New research suggests rocky exoplanets – worlds that orbit other stars – have interiors very similar to Earth: a thin outer crust, a thick mantle, and a Mars-sized core.
Li Zeng of the Harvard-Smithsonian Center for Astrophysics (CfA) is the lead author of the paper, accepted for publication in The Astrophysical Journal and published online on February 4, 2016. Zeng said:
We wanted to see how Earth-like these rocky planets are. It turns out they are very Earth-like.
To reach this conclusion Zeng and his co-authors applied a computer model known as the Preliminary Reference Earth Model (PREM), which is the standard model for Earth’s interior. They adjusted it to accommodate different masses and compositions, and applied it to six known rocky exoplanets with well-measured masses and physical sizes.
They found that the other planets, despite their differences from Earth, all should have a nickel/iron core containing about 30 percent of the planet’s mass. In comparison, about a third of the Earth’s mass is in its core. The remainder of each planet would be mantle and crust, just as with Earth. Zeng said:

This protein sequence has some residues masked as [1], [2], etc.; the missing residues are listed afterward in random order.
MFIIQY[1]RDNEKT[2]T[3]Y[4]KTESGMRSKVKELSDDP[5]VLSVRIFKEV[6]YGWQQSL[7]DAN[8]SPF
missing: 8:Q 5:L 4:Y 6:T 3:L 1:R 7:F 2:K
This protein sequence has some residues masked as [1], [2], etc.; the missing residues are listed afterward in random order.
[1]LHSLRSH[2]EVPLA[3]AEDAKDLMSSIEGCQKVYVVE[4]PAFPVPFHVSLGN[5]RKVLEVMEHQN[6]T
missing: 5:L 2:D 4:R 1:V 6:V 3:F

We’ve only understood the Earth’s structure for the past hundred years. Now we can calculate the structures of planets orbiting other stars, even though we can’t visit them.
The new code also can be applied to smaller, icier worlds like the moons and dwarf planets in the outer solar system. For example, by plugging in the mass and size of Pluto, the team finds that Pluto is about one-third ice (mostly water ice but also ammonia and methane ices).
The model assumes that distant exoplanets have chemical compositions similar to Earth. This is reasonable, the researchers say, based on the relevant abundances of key chemical elements like iron, magnesium, silicon, and oxygen in nearby systems. However, planets forming in more or less metal-rich regions of the galaxy could show different interior structures.
Bottom line: New research published online on February 4, 2016 suggests that rocky exoplanets have interiors very similar to Earth’s, with a thin outer crust, a thick mantle, and a Mars-sized core.
Li Zeng of the Harvard-Smithsonian Center for Astrophysics (CfA) is the lead author of the paper, accepted for publication in The Astrophysical Journal and published online . Zeng said:
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